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Effects of information asymmetries on subjective remittance expectations of those left behind

Samuel Kojo Antobam, University of the Witwatersrand

When families engage in migration the expectations of remittance flow from the migrant is an unwritten contract. And like any contract there is a need for monitoring so as to keep things in check or balance. A major avenue through which this contract can be checked is information flow between migrants and those left behind. Unfortunately due to cost associated with distance and other factors, there is bound to be some information asymmetries. Using a dataset from a specially designed survey in two districts of Ghana, a preliminary analysis shows that at the low levels of information flow, the effect of information on subjective remittance expectations is most likely to be positive. And the reverse is also true. This implies that families may encourage migration of members with high but inadequately informed expectations of returns. The resultant pressure on migrant to do something at home may equally be ill-informed.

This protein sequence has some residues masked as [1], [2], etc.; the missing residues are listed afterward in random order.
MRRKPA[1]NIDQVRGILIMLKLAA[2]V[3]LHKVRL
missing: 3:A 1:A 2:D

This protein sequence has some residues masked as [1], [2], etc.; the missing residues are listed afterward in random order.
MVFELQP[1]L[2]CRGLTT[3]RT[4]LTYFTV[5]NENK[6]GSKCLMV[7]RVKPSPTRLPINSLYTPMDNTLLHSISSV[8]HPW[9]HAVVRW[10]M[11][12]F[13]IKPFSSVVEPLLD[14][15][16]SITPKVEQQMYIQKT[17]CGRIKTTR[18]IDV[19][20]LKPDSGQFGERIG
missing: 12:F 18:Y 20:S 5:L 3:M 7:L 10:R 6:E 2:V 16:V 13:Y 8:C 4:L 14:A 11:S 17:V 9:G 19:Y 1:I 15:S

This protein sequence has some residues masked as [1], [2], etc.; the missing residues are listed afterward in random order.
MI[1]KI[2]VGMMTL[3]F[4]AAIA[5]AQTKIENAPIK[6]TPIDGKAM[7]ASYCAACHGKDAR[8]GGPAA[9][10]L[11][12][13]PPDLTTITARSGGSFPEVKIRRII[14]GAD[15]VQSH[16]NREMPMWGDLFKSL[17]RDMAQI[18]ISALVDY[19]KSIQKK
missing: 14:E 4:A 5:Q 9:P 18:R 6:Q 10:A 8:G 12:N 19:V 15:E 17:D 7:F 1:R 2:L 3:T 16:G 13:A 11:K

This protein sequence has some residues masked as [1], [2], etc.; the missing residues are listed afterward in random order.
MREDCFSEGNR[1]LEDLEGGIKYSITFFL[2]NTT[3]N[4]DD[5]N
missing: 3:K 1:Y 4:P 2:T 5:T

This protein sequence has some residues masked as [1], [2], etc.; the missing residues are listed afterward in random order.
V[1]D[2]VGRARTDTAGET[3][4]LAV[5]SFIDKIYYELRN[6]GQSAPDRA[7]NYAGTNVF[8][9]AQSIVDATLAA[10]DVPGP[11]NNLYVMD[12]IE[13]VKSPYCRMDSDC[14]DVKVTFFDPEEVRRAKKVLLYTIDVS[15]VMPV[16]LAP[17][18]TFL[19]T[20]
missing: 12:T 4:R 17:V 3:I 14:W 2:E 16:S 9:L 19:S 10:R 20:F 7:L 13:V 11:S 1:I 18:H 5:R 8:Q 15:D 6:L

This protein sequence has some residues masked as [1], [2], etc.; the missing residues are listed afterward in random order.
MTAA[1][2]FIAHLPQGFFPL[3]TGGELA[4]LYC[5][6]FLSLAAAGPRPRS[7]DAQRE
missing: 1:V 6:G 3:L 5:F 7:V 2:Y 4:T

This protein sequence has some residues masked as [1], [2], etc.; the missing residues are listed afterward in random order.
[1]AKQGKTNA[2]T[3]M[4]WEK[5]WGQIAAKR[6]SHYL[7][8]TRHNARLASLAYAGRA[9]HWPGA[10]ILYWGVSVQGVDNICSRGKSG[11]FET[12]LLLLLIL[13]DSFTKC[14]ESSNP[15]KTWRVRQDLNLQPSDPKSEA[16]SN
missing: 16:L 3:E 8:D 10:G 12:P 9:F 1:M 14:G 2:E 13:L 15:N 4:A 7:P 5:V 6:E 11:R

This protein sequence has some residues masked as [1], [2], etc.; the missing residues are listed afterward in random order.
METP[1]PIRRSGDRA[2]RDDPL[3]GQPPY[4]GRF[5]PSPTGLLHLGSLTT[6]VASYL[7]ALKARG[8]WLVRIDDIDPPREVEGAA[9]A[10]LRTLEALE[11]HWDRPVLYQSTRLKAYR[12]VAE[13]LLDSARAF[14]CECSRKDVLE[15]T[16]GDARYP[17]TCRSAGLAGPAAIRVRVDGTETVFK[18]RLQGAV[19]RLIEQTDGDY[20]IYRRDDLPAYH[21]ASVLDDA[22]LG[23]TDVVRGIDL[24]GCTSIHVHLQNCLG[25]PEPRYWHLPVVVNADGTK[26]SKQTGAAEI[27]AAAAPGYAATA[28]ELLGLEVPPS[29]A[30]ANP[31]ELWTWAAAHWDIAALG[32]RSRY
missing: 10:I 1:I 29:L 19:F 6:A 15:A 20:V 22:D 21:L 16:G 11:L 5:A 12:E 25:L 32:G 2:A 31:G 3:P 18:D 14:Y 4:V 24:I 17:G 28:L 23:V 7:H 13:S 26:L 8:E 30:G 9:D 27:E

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Presented in Session 113: Migration, remittances, and development in origin countries